Intact Tomb Dating Back To Malta’s Earliest Settlers Unearthed In Żejtun

An intact skeleton and pottery remains were found during the excavation of a Punic tomb in Għaxaq, the Superintendence of Cultural Heritage has announced.

The rock-cut tomb was discovered during archaeological monitoring on a plot of land that is planned for development and is close to other tombs discovered in the 1990s along Tal-Barrani Road, on the border between Għaxaq and Żejtun.


It consisted of a rock-cut shaft and chamber tomb and was found sealed with a sealing slab.

The Heritage Data Management and Research Unit within the SCH found a skeleton and pottery vessels within the tomb, which will be studied by osteologists to determine more information about the person; whether they were male or female, how old they were when they died and whether they may have had any illnesses.

Archaeologists will also study the pottery to more accurately date the burial.

The SCH said that the tomb has been documented and will be given protection in line with the 2019 Cultural Heritage Act.

It will also be listed in the national inventory, adding further data in the understanding of the area’s archaeological landscape.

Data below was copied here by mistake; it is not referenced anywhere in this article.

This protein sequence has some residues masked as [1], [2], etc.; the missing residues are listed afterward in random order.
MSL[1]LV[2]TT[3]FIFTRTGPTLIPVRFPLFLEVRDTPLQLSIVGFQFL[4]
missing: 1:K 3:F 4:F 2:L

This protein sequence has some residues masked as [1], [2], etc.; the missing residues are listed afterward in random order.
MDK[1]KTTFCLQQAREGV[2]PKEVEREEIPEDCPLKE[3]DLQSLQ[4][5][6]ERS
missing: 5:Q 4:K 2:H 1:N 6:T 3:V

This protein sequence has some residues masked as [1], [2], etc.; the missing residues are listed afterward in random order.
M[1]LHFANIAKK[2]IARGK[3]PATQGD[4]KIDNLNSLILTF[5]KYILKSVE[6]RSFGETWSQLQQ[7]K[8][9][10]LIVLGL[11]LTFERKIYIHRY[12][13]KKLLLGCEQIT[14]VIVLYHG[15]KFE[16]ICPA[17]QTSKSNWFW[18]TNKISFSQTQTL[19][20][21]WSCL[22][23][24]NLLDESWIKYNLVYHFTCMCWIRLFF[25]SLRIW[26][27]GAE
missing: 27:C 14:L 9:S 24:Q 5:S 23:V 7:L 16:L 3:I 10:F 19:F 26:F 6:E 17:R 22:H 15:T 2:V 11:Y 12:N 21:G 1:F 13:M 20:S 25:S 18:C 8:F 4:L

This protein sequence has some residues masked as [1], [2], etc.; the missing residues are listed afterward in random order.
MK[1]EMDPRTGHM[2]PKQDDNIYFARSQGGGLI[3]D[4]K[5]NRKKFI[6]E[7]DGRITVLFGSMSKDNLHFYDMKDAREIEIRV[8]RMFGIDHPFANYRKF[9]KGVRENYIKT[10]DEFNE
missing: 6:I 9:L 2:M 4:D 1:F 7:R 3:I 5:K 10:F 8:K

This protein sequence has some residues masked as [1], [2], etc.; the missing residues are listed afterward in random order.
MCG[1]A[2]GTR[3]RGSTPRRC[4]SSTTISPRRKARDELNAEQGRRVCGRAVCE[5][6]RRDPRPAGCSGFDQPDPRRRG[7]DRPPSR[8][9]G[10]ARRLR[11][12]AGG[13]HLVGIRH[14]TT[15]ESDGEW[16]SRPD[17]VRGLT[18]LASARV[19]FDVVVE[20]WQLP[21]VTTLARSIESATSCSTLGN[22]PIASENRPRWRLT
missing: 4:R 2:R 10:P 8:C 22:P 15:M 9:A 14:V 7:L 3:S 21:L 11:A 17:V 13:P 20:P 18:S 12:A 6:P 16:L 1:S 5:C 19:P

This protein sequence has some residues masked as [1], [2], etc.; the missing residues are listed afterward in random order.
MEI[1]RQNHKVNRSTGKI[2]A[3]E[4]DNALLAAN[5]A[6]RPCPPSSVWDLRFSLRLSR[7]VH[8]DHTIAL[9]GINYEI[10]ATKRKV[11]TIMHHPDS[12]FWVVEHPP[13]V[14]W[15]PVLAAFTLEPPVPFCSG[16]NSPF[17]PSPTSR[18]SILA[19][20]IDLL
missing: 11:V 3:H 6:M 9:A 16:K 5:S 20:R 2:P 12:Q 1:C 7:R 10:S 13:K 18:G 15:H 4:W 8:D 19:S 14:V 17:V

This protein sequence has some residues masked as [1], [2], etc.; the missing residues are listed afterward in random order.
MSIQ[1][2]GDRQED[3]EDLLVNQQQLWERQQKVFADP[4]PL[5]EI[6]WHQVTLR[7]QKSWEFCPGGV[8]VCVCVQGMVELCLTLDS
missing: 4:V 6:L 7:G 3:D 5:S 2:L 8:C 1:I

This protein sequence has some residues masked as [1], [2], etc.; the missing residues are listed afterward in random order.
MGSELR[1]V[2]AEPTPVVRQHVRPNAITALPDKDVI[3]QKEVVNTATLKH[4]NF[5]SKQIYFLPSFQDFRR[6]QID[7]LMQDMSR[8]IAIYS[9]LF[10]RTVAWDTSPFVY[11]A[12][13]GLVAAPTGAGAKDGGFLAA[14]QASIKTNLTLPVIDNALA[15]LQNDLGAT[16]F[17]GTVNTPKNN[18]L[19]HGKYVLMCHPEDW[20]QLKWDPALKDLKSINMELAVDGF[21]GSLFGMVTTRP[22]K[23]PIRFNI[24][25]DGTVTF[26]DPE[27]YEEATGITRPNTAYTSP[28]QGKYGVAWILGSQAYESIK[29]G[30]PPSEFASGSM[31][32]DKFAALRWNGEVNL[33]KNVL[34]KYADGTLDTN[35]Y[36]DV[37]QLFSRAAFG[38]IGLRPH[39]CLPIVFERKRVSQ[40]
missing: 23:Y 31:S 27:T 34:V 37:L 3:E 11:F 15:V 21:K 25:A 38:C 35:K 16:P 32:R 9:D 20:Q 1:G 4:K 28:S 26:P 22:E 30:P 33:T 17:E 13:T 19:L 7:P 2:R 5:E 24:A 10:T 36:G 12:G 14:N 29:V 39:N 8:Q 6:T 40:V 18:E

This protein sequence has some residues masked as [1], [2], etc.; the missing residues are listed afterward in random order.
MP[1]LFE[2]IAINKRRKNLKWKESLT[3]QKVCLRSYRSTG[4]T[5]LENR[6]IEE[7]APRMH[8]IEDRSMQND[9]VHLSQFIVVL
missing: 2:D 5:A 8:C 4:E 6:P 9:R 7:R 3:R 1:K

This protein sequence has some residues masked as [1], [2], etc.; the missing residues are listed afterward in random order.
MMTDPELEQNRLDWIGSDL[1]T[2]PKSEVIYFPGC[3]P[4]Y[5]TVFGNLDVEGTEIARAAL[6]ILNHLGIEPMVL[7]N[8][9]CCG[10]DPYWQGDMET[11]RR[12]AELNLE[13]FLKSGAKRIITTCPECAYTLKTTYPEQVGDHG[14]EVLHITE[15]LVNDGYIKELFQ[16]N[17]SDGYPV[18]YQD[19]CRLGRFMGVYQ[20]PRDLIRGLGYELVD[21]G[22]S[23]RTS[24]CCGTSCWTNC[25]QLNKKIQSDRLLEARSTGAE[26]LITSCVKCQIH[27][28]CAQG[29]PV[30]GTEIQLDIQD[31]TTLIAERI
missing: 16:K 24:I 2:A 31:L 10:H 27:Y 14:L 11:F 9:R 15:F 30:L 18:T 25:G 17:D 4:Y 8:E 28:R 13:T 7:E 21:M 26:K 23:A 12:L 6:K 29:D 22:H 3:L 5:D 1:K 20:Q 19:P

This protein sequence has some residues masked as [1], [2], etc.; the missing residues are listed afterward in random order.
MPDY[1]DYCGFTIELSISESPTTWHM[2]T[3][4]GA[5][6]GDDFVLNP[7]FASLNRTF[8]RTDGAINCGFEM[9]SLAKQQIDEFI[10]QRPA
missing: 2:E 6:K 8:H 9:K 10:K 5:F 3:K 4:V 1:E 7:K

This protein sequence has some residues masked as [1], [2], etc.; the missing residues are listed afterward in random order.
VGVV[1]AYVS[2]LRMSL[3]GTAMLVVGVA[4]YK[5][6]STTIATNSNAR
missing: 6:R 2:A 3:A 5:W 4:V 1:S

“The Consultations Unit within the Superintendence will continue to be vigilant with development applications in this area, as will the Monitoring Unit when directing monitoring surveillance work in the surrounding region through freelance archaeologists who monitor development works,” the SCH said.


The area is known to be highly archaeologically sensitive, with clusters of tombs previously discovered along Tal-Barrani.

In 1965, three Punic rock-cut tombs were uncovered in the Tal-Ħotba area on agricultural land while in 2009 a further 14 rock-cut tombs were discovered during initial construction works on a private hospital.

In 1993, a late Roman burial site was also discovered along Tal-Barrani in Żejtun, with two multi-chamber catacombs discovered intact only 10 metres apart.

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